Canadian Employment Law Today

November 27, 2013

Focuses on human resources law from a business perspective, featuring news and cases from the courts, in-depth articles on legal trends and insights from top employment lawyers across Canada.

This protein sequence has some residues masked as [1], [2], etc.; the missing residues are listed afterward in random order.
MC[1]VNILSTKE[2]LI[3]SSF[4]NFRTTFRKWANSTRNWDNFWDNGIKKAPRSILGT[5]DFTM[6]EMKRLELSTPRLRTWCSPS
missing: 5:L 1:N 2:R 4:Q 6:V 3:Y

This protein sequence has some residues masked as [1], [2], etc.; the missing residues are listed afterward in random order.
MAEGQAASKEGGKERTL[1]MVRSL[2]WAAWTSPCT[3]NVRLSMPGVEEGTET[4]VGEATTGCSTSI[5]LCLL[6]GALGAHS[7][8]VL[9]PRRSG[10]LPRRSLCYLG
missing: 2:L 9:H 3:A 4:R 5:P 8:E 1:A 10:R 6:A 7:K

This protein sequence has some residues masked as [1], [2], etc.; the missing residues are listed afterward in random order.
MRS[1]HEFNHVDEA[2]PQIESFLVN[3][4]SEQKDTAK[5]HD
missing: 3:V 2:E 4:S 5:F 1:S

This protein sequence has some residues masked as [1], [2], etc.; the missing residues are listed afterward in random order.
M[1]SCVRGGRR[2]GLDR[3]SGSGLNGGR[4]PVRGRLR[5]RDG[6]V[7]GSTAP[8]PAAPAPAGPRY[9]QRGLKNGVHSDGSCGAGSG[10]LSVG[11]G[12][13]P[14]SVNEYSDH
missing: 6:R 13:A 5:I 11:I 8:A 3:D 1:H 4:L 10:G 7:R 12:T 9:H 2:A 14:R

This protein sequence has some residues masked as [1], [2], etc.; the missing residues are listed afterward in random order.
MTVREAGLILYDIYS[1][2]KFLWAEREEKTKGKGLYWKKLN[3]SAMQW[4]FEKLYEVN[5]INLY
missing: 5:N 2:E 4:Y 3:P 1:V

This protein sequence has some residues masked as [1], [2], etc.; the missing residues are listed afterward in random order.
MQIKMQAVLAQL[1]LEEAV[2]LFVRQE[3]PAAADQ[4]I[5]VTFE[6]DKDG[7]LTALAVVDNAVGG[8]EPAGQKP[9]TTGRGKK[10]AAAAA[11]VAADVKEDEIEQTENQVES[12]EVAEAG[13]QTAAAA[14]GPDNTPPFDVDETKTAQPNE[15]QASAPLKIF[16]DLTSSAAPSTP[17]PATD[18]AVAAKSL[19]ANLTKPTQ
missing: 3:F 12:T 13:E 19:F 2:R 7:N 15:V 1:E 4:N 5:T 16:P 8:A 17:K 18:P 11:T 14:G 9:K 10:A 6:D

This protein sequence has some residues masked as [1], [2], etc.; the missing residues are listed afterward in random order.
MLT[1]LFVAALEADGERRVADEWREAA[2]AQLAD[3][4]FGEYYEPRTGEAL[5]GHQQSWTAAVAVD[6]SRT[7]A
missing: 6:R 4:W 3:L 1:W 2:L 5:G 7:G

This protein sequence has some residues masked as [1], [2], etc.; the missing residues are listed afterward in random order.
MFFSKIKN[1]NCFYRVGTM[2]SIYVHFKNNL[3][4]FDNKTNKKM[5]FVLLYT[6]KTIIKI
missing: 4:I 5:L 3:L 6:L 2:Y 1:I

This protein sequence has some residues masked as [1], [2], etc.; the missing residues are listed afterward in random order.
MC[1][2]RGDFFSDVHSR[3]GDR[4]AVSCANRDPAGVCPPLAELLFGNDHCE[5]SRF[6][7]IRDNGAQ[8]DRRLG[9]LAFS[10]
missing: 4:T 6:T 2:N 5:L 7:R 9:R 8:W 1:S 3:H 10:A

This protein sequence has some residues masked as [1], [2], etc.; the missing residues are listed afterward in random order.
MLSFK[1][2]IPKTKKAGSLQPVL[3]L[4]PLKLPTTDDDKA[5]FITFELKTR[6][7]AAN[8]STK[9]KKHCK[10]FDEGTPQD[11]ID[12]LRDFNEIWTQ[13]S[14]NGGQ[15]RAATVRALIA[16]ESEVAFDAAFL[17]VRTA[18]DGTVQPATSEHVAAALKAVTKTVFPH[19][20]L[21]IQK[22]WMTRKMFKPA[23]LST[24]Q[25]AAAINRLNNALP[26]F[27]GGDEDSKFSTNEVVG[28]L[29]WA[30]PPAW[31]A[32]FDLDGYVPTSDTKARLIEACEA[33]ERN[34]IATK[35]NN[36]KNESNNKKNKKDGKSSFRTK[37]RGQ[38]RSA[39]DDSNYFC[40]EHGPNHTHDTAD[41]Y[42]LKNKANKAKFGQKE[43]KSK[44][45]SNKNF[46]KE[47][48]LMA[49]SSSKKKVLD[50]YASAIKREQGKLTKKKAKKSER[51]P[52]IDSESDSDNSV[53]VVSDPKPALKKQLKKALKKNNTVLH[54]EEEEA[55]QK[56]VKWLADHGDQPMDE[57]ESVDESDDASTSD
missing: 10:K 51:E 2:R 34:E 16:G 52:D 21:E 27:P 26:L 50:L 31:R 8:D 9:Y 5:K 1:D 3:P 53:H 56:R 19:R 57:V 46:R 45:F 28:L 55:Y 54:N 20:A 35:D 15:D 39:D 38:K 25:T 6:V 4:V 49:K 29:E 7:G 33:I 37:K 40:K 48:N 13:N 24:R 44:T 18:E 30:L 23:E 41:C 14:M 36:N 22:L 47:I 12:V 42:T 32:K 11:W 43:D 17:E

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November 27, 2013 Insubordination or representation? THIS INSTALMENT of you make the call features a shop steward who was suspended after a heated argument with management. Laurie Ostrowsky was a journeyperson millwright and industrial mechanic at the Saskatoon, Sask., Wastewater Treatment Plant. A city employee since 1996, Ostrowsky was a shop steward for the union for six years. In March 2010, the plant maintenance manager became aware of a rumour that employees planned to not co-operate with a new foreman. One morning, the maintenance department held a toolbox Published biweekly 22 times a year Subscription rate: $299 per year Customer Service Tel: (416) 609-3800 (Toronto) (800) 387-5164 (outside Toronto) Fax: (416) 298-5082 (Toronto) (877) 750-9041 (outside Toronto) E-mail: Carswell.customerrelations@ Website: Thomson Reuters Canada Ltd. One Corporate Plaza 2075 Kennedy Road, Toronto, Ontario, Canada M1T 3V4 Publisher: John Hobel Managing Editor: Todd Humber Editor: Jeffrey R. Smith E-mail: ©2013 Thomson Reuters Canada Ltd. All rights reserved. No part of this publication may be reproduced, stored in a retrieval system, or transmitted, in any form or by any means, electronic, mechanical, photocopying, recording or otherwise, without the prior written permission of the publisher. The publisher is not engaged in rendering legal, accounting or other professional advice. If legal advice or other expert assistance is required, the services of a competent professional should be sought. The analysis contained herein represents the opinion of the authors and should in no way be construed as being either official or unofficial policy of any governmental body. We acknowledge the financial support of the Government of Canada, through the Publications Assistance Program (PAP), toward our mailing costs. GST #897176350 8 How would you handle this case? Read the facts and see if the judge agrees meeting to discuss the duties of the day. The manager came into the meeting unannounced and said he was there to investigate the rumour regarding the new foreman. He stated he wasn't "finger pointing" but wanted to avoid a negative environment. Ostrowsky took issue with the manager accusing the maintenance group of being behind the rumour. She began yelling at the manager and cut him off when he tried to respond. The manager told her if she continued to be disrespectful he would ask her to leave the meeting. Ostrowsky said she wouldn't leave because she needed to stay and "stick up for the guys." Ostrowsky didn't state she was a shop steward, but the manager knew she was one. Eventually, things cooled down, but afterwards the manager filed a report to his superior. The city conducted an investigation in which other employees at the toolbox meeting were interviewed. One said Ostrowsky used profanity, though it was common to swear in that workplace. Two other employees corroborated the manager's report and three others didn't describe it the same way, but said the incident was "intense and heated." Many didn't recall Ostrowsky swearing. It turned out two other employees had become involved and used profanity. Ostrowsky denied she swore or yelled at the manger, though she acknowledged she raised her voice and interrupted him because "he was saying the same thing over and over again." She said she was standing up for the group because it was her duty as a shop steward. Following the investigation, the other two employees received written reprimands for their participation in the incident. However, Ostrowsky's conduct was considered more serious because she initiated it, incited the others and refused to leave. Though Ostrowsky was a long-term employee with no previous discipline, management considered her conduct to be insubordinate. It didn't consider her to be acting in her role as a shop steward because it wasn't the time or place to bring her concerns to management. Ostrowsky was suspended for three days without pay for breaching the city's Respectful Workplace Policy. You make the call K Was Ostrowsky's conduct insubordinate and deserving of a suspension? OR K Was a suspension too much under the circumstances? IF YOU SAID a suspension was too much in the circumstances, you're right. The board found the city had insufficient proof that Ostrwosky's conduct warranted serious discipline. Though there was a heated incident, not all reports said she swore. In addition, the accounts didn't indicate Ostrowsky was actually asked to leave — the manager's report said he told her he would have to ask her to leave if she continued, but he didn't — so there was no direct order defied to make her insubordinate. The board found both sides likely raised their voices. The board also found Ostrowsky had reason to act in her role as a shop steward because of the accusations against the maintenance department workers. This gave her some immunity from discipline for insubordination, said the board. "We are left with a situation where there was a heated exchange between a shop steward and a manager, where voices were raised and the shop steward clearly challenged the authority of the manager to act in the manner he did," said the board. The board found the city didn't have just cause to discipline Ostrowsky and set aside the suspension with compensation for loss of pay. See Saskatoon (City) and CUPE, Local 47 (Ostrowsky), Re, 2012 CarswellSask 636 (Sask. Arb. Bd.). Published by Canadian HR Reporter, a Thomson Reuters business 2013 CELT

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